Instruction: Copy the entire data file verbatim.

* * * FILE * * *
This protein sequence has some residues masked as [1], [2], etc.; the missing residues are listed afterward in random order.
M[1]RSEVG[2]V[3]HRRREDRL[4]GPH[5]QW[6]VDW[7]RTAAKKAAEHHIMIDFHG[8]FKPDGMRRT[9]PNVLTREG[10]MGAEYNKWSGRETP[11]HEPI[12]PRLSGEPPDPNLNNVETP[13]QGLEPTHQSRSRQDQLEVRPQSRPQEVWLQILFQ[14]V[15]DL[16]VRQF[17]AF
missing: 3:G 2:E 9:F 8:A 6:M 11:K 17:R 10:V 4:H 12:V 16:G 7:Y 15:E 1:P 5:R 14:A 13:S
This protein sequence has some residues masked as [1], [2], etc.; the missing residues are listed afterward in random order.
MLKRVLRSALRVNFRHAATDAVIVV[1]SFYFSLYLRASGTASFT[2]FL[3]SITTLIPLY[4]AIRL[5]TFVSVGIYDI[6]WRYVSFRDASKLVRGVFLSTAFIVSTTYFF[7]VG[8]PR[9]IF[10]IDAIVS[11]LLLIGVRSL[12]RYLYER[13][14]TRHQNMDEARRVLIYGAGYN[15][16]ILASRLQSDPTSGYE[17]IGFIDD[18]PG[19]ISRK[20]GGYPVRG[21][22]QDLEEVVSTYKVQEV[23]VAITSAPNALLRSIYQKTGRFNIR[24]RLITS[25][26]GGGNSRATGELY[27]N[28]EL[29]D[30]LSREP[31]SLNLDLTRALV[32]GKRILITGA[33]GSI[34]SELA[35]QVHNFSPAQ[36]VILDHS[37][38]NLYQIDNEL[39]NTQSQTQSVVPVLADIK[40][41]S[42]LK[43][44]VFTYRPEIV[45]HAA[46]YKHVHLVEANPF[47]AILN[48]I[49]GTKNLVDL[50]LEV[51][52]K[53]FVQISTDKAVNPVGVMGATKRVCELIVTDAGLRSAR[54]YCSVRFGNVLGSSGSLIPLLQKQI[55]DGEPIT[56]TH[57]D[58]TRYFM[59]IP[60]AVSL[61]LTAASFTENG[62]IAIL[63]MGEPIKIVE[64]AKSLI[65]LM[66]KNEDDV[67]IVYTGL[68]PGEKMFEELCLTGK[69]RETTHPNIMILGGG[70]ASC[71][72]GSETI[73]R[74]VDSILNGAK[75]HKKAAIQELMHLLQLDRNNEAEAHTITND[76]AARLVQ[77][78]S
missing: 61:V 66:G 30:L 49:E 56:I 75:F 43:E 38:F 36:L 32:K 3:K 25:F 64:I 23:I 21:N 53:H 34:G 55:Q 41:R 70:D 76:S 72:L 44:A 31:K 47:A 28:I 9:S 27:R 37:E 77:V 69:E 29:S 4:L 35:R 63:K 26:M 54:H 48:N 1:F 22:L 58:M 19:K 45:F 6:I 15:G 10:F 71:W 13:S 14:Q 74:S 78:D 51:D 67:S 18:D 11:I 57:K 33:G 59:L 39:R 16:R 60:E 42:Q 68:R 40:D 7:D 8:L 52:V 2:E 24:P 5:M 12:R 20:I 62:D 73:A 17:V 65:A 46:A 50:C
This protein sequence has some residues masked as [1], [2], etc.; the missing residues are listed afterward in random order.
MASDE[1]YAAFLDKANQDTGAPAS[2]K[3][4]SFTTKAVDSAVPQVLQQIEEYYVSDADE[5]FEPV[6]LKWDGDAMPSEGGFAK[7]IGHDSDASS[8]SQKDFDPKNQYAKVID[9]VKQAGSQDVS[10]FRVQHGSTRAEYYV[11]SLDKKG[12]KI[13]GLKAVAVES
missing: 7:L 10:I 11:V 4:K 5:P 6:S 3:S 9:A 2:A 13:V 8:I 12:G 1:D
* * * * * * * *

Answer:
This protein sequence has some residues masked as [1], [2], etc.; the missing residues are listed afterward in random order.
M[1]RSEVG[2]V[3]HRRREDRL[4]GPH[5]QW[6]VDW[7]RTAAKKAAEHHIMIDFHG[8]FKPDGMRRT[9]PNVLTREG[10]MGAEYNKWSGRETP[11]HEPI[12]PRLSGEPPDPNLNNVETP[13]QGLEPTHQSRSRQDQLEVRPQSRPQEVWLQILFQ[14]V[15]DL[16]VRQF[17]AF
missing: 3:G 2:E 9:F 8:A 6:M 11:K 17:R 10:V 4:H 12:V 16:G 7:Y 15:E 1:P 5:R 14:A 13:S
This protein sequence has some residues masked as [1], [2], etc.; the missing residues are listed afterward in random order.
MLKRVLRSALRVNFRHAATDAVIVV[1]SFYFSLYLRASGTASFT[2]FL[3]SITTLIPLY[4]AIRL[5]TFVSVGIYDI[6]WRYVSFRDASKLVRGVFLSTAFIVSTTYFF[7]VG[8]PR[9]IF[10]IDAIVS[11]LLLIGVRSL[12]RYLYER[13][14]TRHQNMDEARRVLIYGAGYN[15][16]ILASRLQSDPTSGYE[17]IGFIDD[18]PG[19]ISRK[20]GGYPVRG[21][22]QDLEEVVSTYKVQEV[23]VAITSAPNALLRSIYQKTGRFNIR[24]RLITS[25][26]GGGNSRATGELY[27]N[28]EL[29]D[30]LSREP[31]SLNLDLTRALV[32]GKRILITGA[33]GSI[34]SELA[35]QVHNFSPAQ[36]VILDHS[37][38]NLYQIDNEL[39]NTQSQTQSVVPVLADIK[40][41]S[42]LK[43][44]VFTYRPEIV[45]HAA[46]YKHVHLVEANPF[47]AILN[48]I[49]GTKNLVDL[50]LEV[51][52]K[53]FVQISTDKAVNPVGVMGATKRVCELIVTDAGLRSAR[54]YCSVRFGNVLGSSGSLIPLLQKQI[55]DGEPIT[56]TH[57]D[58]TRYFM[59]IP[60]AVSL[61]LTAASFTENG[62]IAIL[63]MGEPIKIVE[64]AKSLI[65]LM[66]KNEDDV[67]IVYTGL[68]PGEKMFEELCLTGK[69]RETTHPNIMILGGG[70]ASC[71][72]GSETI[73]R[74]VDSILNGAK[75]HKKAAIQELMHLLQLDRNNEAEAHTITND[76]AARLVQ[77][78]S
missing: 61:V 66:G 30:L 49:E 56:I 75:F 43:E 38:F 36:L 32:K 3:K 25:F 64:I 23:I 21:N 53:H 34:G 55:Q 41:R 70:D 76:S 72:L 44:A 31:K 47:A 28:I 9:S 27:R 37:E 77:V 69:E 29:S 4:L 35:R 63:K 26:M 54:H 48:N 1:F 22:L 58:M 19:K 45:F 6:I 15:G 10:F 71:W 13:S 14:Q 74:S 78:D 51:D 67:S 18:D 11:I 57:K 33:G 59:L 39:R 16:R 60:E 42:Q 68:R 40:D 7:D 8:L 52:V 2:E 24:P 5:M 12:R 20:I 62:D 73:A 17:V 65:A 46:A 50:C
This protein sequence has some residues masked as [1], [2], etc.; the missing residues are listed afterward in random order.
MASDE[1]YAAFLDKANQDTGAPAS[2]K[3][4]SFTTKAVDSAVPQVLQQIEEYYVSDADE[5]FEPV[6]LKWDGDAMPSEGGFAK[7]IGHDSDASS[8]SQKDFDPKNQYAKVID[9]VKQAGSQDVS[10]FRVQHGSTRAEYYV[11]SLDKKG[12]KI[13]GLKAVAVES
missing: 7:L 10:I 11:V 4:K 5:P 6:S 3:S 9:A 2:A 13:V 8:I 12:G 1:D